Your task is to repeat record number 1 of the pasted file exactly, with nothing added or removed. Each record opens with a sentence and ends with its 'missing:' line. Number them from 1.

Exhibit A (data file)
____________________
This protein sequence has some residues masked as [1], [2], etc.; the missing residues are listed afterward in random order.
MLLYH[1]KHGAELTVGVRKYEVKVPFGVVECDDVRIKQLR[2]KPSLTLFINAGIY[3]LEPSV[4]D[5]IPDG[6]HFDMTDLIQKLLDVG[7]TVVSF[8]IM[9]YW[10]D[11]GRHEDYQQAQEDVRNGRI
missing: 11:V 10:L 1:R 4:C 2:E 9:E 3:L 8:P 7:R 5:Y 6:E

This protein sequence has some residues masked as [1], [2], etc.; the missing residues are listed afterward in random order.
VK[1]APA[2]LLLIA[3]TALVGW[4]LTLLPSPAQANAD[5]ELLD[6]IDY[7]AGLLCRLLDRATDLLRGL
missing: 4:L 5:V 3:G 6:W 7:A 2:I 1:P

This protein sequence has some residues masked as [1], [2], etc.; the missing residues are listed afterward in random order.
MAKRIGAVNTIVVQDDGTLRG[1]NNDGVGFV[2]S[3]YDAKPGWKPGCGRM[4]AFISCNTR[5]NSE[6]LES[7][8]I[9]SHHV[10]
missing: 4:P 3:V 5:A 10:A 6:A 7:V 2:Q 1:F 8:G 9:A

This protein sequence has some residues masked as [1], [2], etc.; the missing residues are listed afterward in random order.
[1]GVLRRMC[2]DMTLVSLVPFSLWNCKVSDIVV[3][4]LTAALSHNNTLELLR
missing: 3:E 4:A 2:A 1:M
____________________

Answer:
This protein sequence has some residues masked as [1], [2], etc.; the missing residues are listed afterward in random order.
MLLYH[1]KHGAELTVGVRKYEVKVPFGVVECDDVRIKQLR[2]KPSLTLFINAGIY[3]LEPSV[4]D[5]IPDG[6]HFDMTDLIQKLLDVG[7]TVVSF[8]IM[9]YW[10]D[11]GRHEDYQQAQEDVRNGRI
missing: 11:V 10:L 1:R 4:C 2:E 9:E 3:L 8:P 7:R 5:Y 6:E